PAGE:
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Portrait & Cinematic Shot Framing

by Bob Radcliff
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The below three tables outline the standard framing for portrait & cinematic shots.

Standard Portrait Shots

NameDescription
Head & ShouldersShows subject from shoulders up.
1/4Shows subject from mid chest up.
1/2Shows subject from belly button up.
3/4Shows subject from mid thigh up.
Full BodyShows subject from head to toe.

Standard Cinematic Shots - Subject

NameDescription
Establishing ShotUsually first shot of a scene used to establish location and environment, mood, and/or give the audience visual clues regarding time of day/year and the general situation.
Extreme Long Shot / Extreme Wide ShotShows a subject from a distance or the area in which the scene is taking place. Can be used for an Establishing Shot.
Wide Shot / Long ShotShows a subject within their surrounding environment. It tells the audience who is in the scene, where the scene is set, and when the scene takes place. Can be used for an Establishing Shot.
Full ShotShows subject head to toe roughly filling the frame. Tends to be more on action and movement vs character emotional state.
Medium Wide Shot / Medium Long ShotShows subject from the knees up.
Cowboy (American) ShotShows subject from the mid-thigh up. A variation of the Medium Wide Shot.
Medium ShotShows a subject from the waist up.
Medium Close Up ShotShows a subject from the chest or shoulders up.
Close UpFills the screen with part of the subject (e.g., person’s head or face). Emotions and reactions of character dominate the scene.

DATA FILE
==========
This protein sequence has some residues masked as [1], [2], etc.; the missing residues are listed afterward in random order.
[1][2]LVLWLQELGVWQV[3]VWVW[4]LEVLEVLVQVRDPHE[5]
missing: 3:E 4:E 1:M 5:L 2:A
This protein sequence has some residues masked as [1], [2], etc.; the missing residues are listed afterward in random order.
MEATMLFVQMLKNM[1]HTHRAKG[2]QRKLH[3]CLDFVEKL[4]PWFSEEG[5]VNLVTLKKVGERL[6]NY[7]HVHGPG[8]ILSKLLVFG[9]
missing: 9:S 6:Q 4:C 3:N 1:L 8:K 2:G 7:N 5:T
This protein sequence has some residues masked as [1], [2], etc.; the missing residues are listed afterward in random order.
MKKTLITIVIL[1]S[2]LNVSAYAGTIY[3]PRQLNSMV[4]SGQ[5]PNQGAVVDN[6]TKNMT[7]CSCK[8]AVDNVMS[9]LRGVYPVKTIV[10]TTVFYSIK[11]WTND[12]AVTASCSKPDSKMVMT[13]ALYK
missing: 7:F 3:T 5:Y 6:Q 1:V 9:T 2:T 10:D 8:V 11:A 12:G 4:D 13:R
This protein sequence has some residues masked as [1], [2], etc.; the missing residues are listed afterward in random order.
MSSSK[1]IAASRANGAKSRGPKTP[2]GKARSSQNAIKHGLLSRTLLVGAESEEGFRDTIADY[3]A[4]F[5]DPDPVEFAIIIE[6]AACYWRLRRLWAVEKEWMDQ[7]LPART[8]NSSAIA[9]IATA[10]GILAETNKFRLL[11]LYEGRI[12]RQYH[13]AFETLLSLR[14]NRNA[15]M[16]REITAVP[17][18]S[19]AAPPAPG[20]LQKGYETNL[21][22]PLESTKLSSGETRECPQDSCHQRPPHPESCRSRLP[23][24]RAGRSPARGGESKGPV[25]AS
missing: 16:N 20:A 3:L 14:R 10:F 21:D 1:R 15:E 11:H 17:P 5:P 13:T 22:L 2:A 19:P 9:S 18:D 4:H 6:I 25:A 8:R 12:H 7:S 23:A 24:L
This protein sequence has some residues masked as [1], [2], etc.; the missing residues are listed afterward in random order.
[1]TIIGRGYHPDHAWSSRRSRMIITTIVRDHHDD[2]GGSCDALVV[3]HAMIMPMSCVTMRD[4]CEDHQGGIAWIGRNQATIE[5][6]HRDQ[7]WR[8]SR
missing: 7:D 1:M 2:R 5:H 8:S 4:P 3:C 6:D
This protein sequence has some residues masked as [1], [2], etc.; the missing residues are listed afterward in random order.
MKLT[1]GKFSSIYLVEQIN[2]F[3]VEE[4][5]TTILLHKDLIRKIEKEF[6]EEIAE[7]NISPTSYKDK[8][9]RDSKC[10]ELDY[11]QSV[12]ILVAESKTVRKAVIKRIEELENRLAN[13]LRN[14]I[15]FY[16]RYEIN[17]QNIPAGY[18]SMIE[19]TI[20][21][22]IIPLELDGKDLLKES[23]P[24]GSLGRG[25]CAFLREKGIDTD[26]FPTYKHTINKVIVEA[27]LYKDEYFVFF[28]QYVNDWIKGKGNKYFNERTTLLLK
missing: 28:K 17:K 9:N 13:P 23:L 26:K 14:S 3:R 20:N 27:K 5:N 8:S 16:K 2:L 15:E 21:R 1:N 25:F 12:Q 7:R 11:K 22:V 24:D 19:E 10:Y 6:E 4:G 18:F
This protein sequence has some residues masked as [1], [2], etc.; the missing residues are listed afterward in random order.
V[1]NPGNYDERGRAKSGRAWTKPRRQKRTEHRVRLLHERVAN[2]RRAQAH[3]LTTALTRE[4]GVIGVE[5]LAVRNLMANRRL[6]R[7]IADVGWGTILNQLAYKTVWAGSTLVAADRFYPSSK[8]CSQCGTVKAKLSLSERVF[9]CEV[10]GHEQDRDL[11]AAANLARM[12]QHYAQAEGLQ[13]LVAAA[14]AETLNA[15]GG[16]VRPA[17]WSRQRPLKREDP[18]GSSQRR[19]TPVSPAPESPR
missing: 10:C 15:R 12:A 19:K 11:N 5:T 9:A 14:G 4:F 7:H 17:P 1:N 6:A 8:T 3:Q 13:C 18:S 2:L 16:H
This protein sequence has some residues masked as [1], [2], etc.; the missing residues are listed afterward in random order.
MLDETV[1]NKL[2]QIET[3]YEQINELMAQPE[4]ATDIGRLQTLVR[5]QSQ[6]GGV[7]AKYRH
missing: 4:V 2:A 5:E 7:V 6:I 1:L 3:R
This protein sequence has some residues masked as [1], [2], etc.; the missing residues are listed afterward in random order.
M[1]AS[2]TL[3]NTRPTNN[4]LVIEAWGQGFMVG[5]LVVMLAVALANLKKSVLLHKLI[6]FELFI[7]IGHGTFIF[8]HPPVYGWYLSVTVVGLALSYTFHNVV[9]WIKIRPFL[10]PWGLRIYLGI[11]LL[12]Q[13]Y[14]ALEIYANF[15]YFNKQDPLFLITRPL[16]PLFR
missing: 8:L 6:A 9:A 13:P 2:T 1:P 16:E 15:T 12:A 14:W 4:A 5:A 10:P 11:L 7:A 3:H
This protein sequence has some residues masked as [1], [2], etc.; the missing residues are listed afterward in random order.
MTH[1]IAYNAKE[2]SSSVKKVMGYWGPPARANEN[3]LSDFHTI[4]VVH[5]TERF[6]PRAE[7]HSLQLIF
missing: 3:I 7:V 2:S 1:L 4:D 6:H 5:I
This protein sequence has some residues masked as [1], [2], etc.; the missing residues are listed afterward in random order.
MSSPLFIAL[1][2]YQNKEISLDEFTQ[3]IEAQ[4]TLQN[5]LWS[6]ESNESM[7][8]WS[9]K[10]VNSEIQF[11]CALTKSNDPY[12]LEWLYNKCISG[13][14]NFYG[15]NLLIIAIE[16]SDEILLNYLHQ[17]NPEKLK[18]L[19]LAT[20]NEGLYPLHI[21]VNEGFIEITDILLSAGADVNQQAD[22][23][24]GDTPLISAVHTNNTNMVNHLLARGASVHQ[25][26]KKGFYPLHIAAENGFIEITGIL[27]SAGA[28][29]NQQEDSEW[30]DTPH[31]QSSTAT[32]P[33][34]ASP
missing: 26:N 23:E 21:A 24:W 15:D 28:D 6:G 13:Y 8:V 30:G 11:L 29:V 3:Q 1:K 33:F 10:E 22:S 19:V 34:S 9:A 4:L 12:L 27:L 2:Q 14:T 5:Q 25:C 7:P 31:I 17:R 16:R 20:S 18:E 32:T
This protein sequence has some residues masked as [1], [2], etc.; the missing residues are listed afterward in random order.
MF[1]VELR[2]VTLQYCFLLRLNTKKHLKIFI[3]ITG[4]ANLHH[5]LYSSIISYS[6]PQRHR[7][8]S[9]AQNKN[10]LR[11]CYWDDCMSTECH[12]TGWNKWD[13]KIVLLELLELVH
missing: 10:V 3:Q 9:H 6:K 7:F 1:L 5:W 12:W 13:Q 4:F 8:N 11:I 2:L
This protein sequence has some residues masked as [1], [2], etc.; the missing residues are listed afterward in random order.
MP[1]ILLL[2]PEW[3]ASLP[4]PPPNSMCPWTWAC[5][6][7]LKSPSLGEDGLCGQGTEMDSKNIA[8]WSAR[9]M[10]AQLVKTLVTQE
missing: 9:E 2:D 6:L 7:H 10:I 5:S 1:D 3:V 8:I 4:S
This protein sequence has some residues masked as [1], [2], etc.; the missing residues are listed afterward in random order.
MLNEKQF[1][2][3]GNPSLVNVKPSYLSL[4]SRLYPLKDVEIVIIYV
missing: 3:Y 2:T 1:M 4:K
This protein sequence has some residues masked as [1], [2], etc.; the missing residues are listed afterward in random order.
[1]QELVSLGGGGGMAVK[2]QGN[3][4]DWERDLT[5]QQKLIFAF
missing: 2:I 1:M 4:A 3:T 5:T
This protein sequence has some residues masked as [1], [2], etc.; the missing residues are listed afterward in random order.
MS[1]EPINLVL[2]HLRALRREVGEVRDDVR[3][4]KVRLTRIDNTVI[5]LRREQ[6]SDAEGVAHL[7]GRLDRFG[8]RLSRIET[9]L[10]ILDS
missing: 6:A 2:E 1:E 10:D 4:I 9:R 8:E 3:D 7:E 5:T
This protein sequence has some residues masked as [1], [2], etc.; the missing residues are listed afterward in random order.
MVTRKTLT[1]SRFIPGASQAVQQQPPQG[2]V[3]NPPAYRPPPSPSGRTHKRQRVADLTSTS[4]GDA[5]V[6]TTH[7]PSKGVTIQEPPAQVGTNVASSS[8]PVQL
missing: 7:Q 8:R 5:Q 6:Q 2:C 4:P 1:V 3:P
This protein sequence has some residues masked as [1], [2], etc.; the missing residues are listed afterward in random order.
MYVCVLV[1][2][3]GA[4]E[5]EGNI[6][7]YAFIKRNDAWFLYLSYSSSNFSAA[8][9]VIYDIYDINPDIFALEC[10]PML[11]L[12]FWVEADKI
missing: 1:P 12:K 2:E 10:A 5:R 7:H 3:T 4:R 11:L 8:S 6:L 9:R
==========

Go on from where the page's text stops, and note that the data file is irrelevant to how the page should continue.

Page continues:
ChokerShows a subject’s face from above the eyebrows to below the mouth.
Extreme Close UpShows a small area or detail of the subject (e.g., person’s eye(s) or mouth). Also known as an Italian Shot.

Standard Cinematic Shots - Angle

NameDescription
Eye LevelShot taken with camera at human eye level resulting in neutral effect on the audience.
High AngleShot taken of subject from above eye level. Can make a subject seem vulnerable, weak, or frightened.
Low AngleShot taken of subject from below eye level. Can make a subject look powerful, heroic, or dangerous.
Dutch Angle/TiltShot take of subject where shot is not level with horizon. Can make a subject seem disoriented or an uneasy psychological state.
Over-The-ShoulderSubject is shot from behind the shoulder of another where subject is framed Medium to Close Up. The shoulder, neck, and/or back head of the subject facing away from the camera remains viewable. Useful for showing reactions during conversations.
Birds Eye View (Top Shot)Shot taken from directly overhead and from a distance. Useful for showing direction, that the subject is moving, to highlight special relations, or reveal to the audience elements outside the boundaries of the character's awareness. Often taken from a crane, helicopter, or drone.
Point Of View (POV)Shot intended to mimic what a particular character in a scene is seeing. Common examples are of a character waking up, driving into unconsciousness, or looking through scope or binoculars.

calendar Last updated 23-Nov-2021.

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